As a person who loves books and reads them with a critical eye, it is difficult for me to admit how bewildered I often am when I go to the movies to see a new film. Be it a mystery, fantasy, science fiction, or drama, more often than not I find myself scratching my head, and craning my neck to see if other people in the audience are scratching theirs.
How can this be? Books, after all, are far more challenging than any film, dealing as they do with the intricacies of language. By all rights then, these movies should bore me with their hackneyed dialogue and familiar plots. But they don't. They confound me.
All of this is made more interesting by my interactions with my teenage son. Ever since he was little, I have tried to groom Alyosha to be a reader, but it never took. Bright, amiable, and artistically talented, he came to all these virtues without ever having opened a book that a teacher hadn't shoved at him. He says he doesn't understand them.
"How then," I once asked him, "can you follow the generational relationships of all those 'Star Wars' films?"
His reply was a shrug, as if to say, "Some people have it, and some people don't."
Soon thereafter, I asked Alyosha if we could see a film together and then compare notes. He recommended "Mission Impossible."
"What's it about?" I asked as we drove to the cinema.
His cryptic response: "Spies."
As we sat in the darkened theater I could feel Alyosha glancing at me from time to time, assessing my comprehension. I found myself nodding reflexively, giving the impression that I was taking it all in, when in fact I was irretrievably lost within the first 10 minutes of the film. After the spectacle was over, we walked outside together, with Alyosha as mum as a sphinx.
Then he looked at me. "Any questions?" he asked.
Yes, I had questions, and they were legion: "Why was Tom Cruise being framed?" I queried.
"Did he give the enemy the real list of American agents?
"Why did Jon Voigt sell out?
Alyosha held up a hand and slowly shook his head, the message being, "What am I going to do with you?" Then he made a few stabs at explaining the plot to me, after which I said "Oh," even though I was as confused as ever.
In my own defense, I'd like to say that I don't believe my inability to fathom these films is entirely my fault. I think they try too hard. Dialogue is interwoven with special effects; actors play multiple roles; there are flashbacks, flash-forwards, and flash-sidewayses. I think the whole intent is to get the viewer to say, "Wow"; but all I feel is woe.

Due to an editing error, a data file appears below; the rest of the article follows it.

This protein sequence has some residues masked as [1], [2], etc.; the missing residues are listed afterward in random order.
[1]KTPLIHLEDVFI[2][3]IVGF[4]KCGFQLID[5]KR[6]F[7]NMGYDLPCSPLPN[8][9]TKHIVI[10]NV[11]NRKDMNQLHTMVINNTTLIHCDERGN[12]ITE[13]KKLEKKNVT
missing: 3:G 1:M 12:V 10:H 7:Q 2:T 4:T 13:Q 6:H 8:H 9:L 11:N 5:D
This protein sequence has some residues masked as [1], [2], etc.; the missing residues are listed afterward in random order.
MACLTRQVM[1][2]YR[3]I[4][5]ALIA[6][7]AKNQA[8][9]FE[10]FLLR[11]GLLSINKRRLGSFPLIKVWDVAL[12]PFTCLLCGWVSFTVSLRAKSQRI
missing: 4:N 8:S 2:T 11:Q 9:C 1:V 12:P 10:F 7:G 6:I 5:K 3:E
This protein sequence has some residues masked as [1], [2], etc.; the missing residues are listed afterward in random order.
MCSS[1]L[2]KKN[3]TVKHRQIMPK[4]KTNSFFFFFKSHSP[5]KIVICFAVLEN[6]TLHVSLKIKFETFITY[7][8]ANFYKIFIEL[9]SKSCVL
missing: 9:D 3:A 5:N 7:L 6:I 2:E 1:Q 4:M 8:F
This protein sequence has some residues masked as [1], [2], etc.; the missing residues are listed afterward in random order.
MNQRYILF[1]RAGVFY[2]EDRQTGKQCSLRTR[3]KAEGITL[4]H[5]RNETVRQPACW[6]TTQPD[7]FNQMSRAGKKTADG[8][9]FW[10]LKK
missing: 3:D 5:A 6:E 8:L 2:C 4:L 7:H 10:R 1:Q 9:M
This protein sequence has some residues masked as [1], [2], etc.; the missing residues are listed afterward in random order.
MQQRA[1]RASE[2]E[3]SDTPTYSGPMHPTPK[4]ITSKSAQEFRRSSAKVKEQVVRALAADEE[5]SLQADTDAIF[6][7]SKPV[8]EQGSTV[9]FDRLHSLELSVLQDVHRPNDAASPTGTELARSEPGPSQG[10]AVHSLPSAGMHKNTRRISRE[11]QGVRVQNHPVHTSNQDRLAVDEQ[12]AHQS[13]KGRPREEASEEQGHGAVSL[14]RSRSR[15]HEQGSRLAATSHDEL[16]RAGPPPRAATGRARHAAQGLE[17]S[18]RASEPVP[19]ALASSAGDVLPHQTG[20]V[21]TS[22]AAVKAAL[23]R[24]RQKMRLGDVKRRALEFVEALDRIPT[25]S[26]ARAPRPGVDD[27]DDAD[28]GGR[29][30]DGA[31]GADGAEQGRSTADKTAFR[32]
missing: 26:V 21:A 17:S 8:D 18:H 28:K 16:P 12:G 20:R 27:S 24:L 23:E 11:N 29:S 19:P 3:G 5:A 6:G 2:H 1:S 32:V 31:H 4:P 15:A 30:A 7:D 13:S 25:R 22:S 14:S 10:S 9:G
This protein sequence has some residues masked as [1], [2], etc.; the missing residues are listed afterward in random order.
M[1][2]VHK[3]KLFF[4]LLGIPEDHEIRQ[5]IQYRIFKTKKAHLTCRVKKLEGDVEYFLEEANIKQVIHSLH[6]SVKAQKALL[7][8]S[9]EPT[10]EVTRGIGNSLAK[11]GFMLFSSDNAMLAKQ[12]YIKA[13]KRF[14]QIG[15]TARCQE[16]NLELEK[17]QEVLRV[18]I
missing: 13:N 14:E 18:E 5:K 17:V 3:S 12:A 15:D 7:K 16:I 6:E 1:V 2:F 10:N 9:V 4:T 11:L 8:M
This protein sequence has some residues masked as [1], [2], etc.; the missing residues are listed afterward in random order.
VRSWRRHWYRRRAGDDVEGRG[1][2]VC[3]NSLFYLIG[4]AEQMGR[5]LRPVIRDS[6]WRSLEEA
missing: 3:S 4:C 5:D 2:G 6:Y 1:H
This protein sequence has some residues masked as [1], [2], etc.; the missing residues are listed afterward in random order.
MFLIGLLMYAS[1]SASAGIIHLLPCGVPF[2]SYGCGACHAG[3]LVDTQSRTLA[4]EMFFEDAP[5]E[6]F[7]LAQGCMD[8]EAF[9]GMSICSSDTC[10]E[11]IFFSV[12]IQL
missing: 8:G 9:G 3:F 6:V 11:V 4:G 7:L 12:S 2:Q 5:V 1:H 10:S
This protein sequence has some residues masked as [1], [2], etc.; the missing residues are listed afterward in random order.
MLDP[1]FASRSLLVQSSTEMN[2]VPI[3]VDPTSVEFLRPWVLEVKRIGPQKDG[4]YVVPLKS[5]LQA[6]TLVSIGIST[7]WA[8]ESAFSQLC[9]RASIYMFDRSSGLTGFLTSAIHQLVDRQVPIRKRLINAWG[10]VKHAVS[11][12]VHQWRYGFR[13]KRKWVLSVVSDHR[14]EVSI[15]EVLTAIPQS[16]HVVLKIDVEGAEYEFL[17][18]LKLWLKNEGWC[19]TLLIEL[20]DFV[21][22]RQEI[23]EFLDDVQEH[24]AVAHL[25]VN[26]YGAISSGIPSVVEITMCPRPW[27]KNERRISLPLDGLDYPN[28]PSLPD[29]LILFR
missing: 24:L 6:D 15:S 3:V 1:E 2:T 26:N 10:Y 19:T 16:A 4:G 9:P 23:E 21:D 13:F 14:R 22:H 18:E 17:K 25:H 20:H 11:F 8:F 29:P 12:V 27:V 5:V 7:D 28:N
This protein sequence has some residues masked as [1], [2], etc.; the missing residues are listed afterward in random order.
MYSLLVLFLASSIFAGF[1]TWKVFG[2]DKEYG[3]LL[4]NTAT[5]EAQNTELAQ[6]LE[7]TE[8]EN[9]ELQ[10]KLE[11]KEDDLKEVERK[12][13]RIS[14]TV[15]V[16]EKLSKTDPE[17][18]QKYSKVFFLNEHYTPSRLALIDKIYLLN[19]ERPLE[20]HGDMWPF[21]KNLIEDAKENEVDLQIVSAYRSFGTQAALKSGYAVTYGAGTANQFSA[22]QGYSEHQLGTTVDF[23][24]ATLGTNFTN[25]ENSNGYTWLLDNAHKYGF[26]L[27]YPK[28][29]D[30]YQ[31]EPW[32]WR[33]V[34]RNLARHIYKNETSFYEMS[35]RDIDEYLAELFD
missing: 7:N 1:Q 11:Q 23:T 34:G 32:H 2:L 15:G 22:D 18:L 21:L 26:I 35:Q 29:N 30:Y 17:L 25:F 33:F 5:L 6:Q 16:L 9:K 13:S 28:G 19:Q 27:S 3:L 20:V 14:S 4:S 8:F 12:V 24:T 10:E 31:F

When I open a book, on the other hand, I like to think that I am in control of the story, to the extent that I can read at my own pace. In complicated or emotionally engaging passages, I can put the book down and think for a few moments before resuming. But films - especially modern films with their relentless flash and dash - are runaway trains: Once I have planted myself in front of the screen I am in it for the duration, my only option being total abandonment of the experience by walking out.
Short of this, I can do little more than accept the fact that I often don't "get it," while my son usually does. But it is very difficult for me - a reader, a writer - to be so sanguine. Darn it, I should be able to understand these films. In an effort to redeem myself, I recently suggested to Alyosha that we watch another film together, not divulging that my ulterior motive was to show him that I really could understand what was going on.
"OK," he relented. And before I knew what hit me, he popped in a video of "The Matrix Reloaded." I think I bore up well under the film's supercharged images. When it was all over, Alyosha prompted me with a, "Well?"
I launched into my analysis. "So Neo is The One," I began. "Only he might not be. In any case, those agents assume that he is, which is why all the metal octopuses are chasing him in the make-believe world which is actually the real world, only the people who look like they're in the real world don't know that the real world exists underground. Right?"
Alyosha regarded me with something resembling pride. "That's the first correct thing you've said," he declared.
I threw up my hands. "I don't even know what I'm talking about!"
"I know," said my son, with a hint of compassion. And then, "I think you should stick to books, Dad."